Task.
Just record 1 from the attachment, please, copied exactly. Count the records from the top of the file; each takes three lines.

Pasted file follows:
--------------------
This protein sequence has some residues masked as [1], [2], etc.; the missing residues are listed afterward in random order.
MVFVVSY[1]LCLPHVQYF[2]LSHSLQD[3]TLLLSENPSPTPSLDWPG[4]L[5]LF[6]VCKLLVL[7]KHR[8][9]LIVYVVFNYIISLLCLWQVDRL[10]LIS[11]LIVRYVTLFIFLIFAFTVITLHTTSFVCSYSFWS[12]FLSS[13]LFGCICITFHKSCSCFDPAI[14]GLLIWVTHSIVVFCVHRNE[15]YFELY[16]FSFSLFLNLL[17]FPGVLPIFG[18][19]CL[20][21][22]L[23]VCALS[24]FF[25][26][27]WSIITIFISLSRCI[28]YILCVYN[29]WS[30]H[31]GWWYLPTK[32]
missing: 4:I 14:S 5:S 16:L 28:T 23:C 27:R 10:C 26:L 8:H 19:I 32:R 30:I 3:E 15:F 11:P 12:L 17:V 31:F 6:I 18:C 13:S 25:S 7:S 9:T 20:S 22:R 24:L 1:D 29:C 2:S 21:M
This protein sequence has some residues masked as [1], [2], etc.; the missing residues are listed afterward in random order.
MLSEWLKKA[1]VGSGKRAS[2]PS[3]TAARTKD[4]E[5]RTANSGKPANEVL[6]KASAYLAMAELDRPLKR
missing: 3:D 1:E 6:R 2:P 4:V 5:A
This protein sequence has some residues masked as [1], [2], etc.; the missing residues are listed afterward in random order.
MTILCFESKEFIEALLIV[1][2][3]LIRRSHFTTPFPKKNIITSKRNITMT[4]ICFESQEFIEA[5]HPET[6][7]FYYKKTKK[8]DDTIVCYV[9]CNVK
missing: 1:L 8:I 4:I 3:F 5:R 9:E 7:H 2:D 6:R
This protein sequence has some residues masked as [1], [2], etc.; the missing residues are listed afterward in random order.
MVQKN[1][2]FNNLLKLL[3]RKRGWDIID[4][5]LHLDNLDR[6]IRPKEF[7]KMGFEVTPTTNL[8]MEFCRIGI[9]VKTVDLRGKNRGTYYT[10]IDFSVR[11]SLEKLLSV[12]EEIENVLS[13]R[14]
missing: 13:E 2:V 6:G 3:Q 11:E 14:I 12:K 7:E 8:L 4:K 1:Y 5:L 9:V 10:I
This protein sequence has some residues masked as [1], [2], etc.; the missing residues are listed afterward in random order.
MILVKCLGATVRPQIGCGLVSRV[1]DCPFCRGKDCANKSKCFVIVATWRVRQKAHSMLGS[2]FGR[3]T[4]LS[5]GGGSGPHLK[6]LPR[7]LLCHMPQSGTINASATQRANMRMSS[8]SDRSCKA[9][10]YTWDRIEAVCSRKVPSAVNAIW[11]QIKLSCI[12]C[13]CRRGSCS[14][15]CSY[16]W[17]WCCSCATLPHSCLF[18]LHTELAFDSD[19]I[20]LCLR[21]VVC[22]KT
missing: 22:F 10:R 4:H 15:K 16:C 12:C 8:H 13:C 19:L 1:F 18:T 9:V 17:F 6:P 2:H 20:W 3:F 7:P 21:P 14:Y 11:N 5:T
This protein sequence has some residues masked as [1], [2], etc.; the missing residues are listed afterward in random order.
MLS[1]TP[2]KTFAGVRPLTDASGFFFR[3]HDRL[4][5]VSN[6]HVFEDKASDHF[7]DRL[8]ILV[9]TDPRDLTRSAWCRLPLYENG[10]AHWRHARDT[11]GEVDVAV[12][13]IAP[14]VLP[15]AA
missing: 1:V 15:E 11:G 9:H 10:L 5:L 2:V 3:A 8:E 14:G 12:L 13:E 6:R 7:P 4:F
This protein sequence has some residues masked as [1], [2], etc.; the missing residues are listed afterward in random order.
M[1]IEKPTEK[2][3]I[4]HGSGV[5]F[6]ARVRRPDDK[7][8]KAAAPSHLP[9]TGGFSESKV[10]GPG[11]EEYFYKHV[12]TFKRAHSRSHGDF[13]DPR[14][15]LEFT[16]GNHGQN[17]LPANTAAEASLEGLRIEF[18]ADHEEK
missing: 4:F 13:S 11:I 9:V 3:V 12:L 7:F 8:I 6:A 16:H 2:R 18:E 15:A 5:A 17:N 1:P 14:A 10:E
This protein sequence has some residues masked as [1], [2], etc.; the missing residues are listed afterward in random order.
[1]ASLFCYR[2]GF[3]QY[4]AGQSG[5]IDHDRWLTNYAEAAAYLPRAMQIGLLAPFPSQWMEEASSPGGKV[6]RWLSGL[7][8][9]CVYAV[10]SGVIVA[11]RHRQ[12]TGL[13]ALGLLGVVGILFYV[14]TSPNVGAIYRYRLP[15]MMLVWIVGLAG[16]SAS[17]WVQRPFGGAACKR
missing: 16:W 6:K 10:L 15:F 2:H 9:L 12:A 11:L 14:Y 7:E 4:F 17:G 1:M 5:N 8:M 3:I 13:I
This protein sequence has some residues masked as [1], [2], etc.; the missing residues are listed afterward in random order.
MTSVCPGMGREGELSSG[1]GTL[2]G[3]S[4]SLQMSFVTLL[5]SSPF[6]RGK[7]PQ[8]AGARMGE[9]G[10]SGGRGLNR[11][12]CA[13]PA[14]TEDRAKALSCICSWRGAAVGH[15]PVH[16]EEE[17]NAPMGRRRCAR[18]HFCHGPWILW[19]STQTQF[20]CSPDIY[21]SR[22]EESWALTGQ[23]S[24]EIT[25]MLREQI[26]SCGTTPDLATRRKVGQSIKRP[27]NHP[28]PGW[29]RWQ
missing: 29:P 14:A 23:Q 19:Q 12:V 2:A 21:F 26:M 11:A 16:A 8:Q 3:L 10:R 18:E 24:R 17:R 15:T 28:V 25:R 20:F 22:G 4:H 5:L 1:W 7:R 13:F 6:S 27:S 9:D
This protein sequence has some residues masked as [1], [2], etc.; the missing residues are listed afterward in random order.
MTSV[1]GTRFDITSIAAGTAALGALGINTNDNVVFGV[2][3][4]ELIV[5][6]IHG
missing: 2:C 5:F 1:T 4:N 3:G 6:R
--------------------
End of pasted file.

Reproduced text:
This protein sequence has some residues masked as [1], [2], etc.; the missing residues are listed afterward in random order.
MVFVVSY[1]LCLPHVQYF[2]LSHSLQD[3]TLLLSENPSPTPSLDWPG[4]L[5]LF[6]VCKLLVL[7]KHR[8][9]LIVYVVFNYIISLLCLWQVDRL[10]LIS[11]LIVRYVTLFIFLIFAFTVITLHTTSFVCSYSFWS[12]FLSS[13]LFGCICITFHKSCSCFDPAI[14]GLLIWVTHSIVVFCVHRNE[15]YFELY[16]FSFSLFLNLL[17]FPGVLPIFG[18][19]CL[20][21][22]L[23]VCALS[24]FF[25][26][27]WSIITIFISLSRCI[28]YILCVYN[29]WS[30]H[31]GWWYLPTK[32]
missing: 4:I 14:S 5:S 16:L 28:T 23:C 27:R 10:C 26:L 8:H 19:I 32:R 30:I 3:E 15:F 11:P 12:L 17:V 31:F 6:I 18:C 13:S 25:S 7:S 9:T 20:S 22:R 24:L 1:D 29:C 2:S 21:M